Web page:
HOMEBREW Digest #511 Fri 05 October 1990

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		Rob Gardner, Digest Coordinator

  Re: EDME bashing (Dale Veeneman)
  Cider techniques (Terry Noe)
  re. Ale Ails (mage!lou)
  Re: Homebrew Digest #510 (October 04, 1990) (Gary Heston (sci34hub!gary))
  Edme dry yeast (sandven)
  mead, acid blend ??'s (BRWJ)
  Re:  Washington, DC area microbreweries (John DeCarlo)
  The Beer Hunter (John DeCarlo)
  Anchor Brewing (John DeCarlo)
  Re:  Homebrew Digest #507 (October 01, 1990) (summers)
  Whine and Brew By You (Algis R Korzonas +1 708 979 8583)
  boil that infection! (Russ Gelinas)
  Lager Results / Artificial Carb. (dreger)
  Thermomiter (Doug Bonar)
  yeast culturing (Brian Smithey)

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---------------------------------------------------------------------- Date: Thu, 04 Oct 90 08:29:43 EDT From: Dale Veeneman <dev1 at gte.com> Subject: Re: EDME bashing In HBD #510, krweiss writes about a batch that used EDME yeast, "There was no carbonation for some time, and then everything slowly became overcarbonated." If you will recall, last spring I had a number of questions about gradual overcarbonation (and also tiny bubbles that would start up after a couple weeks in the secondary) - symptoms that appeared beginning last January. After changing everything, I finally switched from EDME dry yeast (which I had been using exclusively), to Wyeast. Guess what? No more overcarbonation - no more tiny bubbles late in the secondary. An additional benefit is that I enjoy the flavor of the brew produced by the Wyeast. (I'm culturing the yeast to mitigate the $4.59/bag price - I think it's great to have a library of different cultures sitting in slants in the back of the fridge.) Dale Veeneman Return to table of contents
Date: Thu, 4 Oct 90 7:24:15 PDT From: Terry Noe <terry at hpsadlu.hp.com> Subject: Cider techniques Full-Name: Terry Noe Over the past few days, there has been some discussion of making hard cider in the HBD. My experiments with cider have not, to date, turned out real well. It's getting to be that apple-harvesting time of year again, so I'd like to see if anyone out there has some good recipes or techniques to suggest. When I tried hardening some cider last year, I simply pitched a big glob of yeast (Wyeast Irish Ale) from my primary into a gallon jug of fresh cider. In a week or so, I had some halfway-hard cider that was pretty drinkable. The problem was getting the fermentation to stop. Before long, however, the cider fermented out so completely as to be (almost) undrinkable. The residual flavor left when the sugars had gone was very bitter. What some folks have suggested over the last few days in this digest is to add lots of sugars to the cider. When the alcohol content gets high enough, the yeast die, and your fermentation stops. Well, that's certainly one approach. Does anyone have any other ideas? Terry Noe Return to table of contents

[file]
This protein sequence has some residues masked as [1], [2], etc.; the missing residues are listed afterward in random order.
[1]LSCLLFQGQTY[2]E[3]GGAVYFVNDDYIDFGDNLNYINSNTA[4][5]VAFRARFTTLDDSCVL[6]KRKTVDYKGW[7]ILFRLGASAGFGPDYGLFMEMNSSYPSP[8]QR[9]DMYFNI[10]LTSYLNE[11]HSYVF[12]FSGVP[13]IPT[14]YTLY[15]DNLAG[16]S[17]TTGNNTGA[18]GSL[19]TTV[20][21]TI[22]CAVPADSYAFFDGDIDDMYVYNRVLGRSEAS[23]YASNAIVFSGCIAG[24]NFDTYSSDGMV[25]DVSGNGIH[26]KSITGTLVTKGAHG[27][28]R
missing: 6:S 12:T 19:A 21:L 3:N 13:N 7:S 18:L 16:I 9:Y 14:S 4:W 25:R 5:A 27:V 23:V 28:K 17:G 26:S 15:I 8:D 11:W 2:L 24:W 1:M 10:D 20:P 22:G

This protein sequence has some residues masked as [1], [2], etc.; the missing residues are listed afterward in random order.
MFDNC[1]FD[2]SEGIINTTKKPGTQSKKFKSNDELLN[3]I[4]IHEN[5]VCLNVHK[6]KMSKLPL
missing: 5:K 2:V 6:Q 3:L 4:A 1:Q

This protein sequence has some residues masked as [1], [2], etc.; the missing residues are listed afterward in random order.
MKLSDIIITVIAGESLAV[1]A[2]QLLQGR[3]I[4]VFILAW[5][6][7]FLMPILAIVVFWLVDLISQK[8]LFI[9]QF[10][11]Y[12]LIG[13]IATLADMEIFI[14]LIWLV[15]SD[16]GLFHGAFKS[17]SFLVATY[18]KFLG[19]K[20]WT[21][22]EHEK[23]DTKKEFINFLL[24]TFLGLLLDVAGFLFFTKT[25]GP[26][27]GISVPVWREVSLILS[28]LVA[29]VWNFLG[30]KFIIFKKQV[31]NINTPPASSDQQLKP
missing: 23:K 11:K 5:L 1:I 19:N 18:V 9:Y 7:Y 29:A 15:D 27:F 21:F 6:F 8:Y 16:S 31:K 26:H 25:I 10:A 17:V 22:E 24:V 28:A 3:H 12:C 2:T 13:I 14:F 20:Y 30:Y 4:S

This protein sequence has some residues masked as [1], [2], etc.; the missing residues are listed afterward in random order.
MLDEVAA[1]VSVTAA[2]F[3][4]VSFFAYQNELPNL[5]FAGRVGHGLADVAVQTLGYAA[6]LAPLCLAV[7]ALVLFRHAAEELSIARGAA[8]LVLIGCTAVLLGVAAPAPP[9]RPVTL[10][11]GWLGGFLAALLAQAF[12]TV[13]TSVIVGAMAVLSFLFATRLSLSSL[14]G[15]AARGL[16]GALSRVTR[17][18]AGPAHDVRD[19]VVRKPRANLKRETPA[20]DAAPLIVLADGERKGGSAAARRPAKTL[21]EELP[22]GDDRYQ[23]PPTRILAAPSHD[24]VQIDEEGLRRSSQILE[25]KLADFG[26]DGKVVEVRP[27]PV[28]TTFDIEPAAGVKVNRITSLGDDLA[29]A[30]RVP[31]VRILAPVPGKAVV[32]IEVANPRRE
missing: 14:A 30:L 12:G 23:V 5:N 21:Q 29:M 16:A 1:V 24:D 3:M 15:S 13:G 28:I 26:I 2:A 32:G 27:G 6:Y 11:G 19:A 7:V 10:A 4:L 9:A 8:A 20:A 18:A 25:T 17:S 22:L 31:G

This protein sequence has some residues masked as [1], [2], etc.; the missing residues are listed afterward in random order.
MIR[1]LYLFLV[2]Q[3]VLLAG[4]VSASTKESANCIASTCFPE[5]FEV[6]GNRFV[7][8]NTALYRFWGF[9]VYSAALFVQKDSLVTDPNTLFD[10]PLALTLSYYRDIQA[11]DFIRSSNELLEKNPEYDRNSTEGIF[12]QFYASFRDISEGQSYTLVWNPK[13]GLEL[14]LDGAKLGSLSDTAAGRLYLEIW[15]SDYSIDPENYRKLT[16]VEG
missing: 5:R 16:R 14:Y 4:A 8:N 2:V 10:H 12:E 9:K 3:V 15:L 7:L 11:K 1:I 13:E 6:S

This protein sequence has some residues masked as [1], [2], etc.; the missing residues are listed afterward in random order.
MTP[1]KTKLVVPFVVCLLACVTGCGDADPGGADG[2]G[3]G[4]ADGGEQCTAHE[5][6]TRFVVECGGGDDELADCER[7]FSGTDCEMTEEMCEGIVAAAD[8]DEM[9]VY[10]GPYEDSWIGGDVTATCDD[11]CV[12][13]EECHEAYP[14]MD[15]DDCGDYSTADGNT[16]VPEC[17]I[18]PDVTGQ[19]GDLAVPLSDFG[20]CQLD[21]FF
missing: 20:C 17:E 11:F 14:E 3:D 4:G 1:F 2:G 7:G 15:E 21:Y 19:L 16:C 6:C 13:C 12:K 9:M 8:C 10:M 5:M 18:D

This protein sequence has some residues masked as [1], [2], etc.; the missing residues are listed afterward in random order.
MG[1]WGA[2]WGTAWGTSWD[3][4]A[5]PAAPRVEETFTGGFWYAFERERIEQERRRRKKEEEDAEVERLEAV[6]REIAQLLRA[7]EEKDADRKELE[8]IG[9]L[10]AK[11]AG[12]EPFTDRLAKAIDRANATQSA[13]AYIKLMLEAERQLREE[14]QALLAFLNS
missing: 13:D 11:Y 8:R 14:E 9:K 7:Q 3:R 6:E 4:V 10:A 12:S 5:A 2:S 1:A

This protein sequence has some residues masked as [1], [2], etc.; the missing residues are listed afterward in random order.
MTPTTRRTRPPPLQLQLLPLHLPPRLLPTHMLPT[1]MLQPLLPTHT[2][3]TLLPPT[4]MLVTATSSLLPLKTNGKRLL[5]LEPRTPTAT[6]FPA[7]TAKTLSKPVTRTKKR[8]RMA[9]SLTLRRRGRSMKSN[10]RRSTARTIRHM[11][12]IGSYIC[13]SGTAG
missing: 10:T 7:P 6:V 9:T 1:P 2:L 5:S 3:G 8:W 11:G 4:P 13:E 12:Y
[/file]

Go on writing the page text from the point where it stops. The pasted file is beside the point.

Date: Thu, 4 Oct 90 08:42:22 MDT From: hplabs!mage!lou Subject: re. Ale Ails In HBD #509 Jeff Blackman discusses a possible infection problem and wonders about the source. >The second may be storage of the carboys between batches. After brewing, >I clean the carboy and then fill it with a fairly strong bleach/water >solution (stronger than my usual sanitization solution). At brewing time, >I just rinse out the carboy (assuming that the bleach solution has kept >the carboy sanitized during storage). Is this an incorrect assumption? This describes the method I use for sanitizing my carboys although I just drain the leftover sanitizing solution after bottling into the now-empty carboy and seal it up. I've never had any problem. However, you didn't mention how you closed off the carboy while it's in storage. Mine have screw-on plastic caps so after I drain the sanitizing solution into the carboy, I just screw on a sanitized plastic cap and put it away. If the carboy is not tightly sealed, the chlorine will come out of solution and escape. There is also the question of how you sanitized the lip of the carboy and covered it to prevent anything from falling on it (or into the carboy after the chlorine is gone. Louis Clark mage!lou at ncar.ucar.edu Return to table of contents